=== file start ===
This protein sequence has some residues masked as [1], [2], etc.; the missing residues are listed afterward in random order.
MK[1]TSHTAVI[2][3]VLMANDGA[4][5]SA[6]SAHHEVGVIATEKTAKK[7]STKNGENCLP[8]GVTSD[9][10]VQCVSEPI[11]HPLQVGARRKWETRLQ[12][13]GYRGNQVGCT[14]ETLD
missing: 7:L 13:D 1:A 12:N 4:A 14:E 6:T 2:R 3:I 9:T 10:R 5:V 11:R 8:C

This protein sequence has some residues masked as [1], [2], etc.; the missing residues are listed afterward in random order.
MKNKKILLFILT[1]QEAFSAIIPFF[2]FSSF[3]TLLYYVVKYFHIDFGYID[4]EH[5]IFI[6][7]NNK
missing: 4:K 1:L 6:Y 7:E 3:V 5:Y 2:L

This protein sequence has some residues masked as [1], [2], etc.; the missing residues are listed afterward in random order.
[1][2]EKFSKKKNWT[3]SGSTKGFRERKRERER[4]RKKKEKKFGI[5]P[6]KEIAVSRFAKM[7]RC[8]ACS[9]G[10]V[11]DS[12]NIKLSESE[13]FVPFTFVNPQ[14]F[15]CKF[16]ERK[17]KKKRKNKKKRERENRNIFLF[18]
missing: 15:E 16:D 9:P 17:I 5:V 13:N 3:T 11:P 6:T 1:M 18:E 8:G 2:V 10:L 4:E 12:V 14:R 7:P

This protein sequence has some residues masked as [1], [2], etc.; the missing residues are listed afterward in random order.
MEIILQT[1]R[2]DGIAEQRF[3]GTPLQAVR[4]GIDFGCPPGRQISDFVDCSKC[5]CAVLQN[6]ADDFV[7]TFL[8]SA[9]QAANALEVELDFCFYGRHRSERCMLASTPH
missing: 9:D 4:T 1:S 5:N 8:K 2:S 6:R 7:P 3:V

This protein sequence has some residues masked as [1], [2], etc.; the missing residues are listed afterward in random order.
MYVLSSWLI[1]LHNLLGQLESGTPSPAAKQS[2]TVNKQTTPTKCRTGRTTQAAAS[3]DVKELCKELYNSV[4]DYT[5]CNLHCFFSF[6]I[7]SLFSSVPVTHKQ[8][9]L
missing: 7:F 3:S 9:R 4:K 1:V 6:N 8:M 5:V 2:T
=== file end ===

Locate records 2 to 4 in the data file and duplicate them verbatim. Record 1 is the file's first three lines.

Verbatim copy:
This protein sequence has some residues masked as [1], [2], etc.; the missing residues are listed afterward in random order.
MKNKKILLFILT[1]QEAFSAIIPFF[2]FSSF[3]TLLYYVVKYFHIDFGYID[4]EH[5]IFI[6][7]NNK
missing: 4:K 1:L 6:Y 7:E 3:V 5:Y 2:L

This protein sequence has some residues masked as [1], [2], etc.; the missing residues are listed afterward in random order.
[1][2]EKFSKKKNWT[3]SGSTKGFRERKRERER[4]RKKKEKKFGI[5]P[6]KEIAVSRFAKM[7]RC[8]ACS[9]G[10]V[11]DS[12]NIKLSESE[13]FVPFTFVNPQ[14]F[15]CKF[16]ERK[17]KKKRKNKKKRERENRNIFLF[18]
missing: 15:E 16:D 9:P 17:I 5:V 13:N 3:T 11:P 6:T 1:M 18:E 8:G 2:V 10:L 4:E 12:V 14:R 7:P

This protein sequence has some residues masked as [1], [2], etc.; the missing residues are listed afterward in random order.
MEIILQT[1]R[2]DGIAEQRF[3]GTPLQAVR[4]GIDFGCPPGRQISDFVDCSKC[5]CAVLQN[6]ADDFV[7]TFL[8]SA[9]QAANALEVELDFCFYGRHRSERCMLASTPH
missing: 9:D 4:T 1:S 5:N 8:K 2:S 6:R 7:P 3:V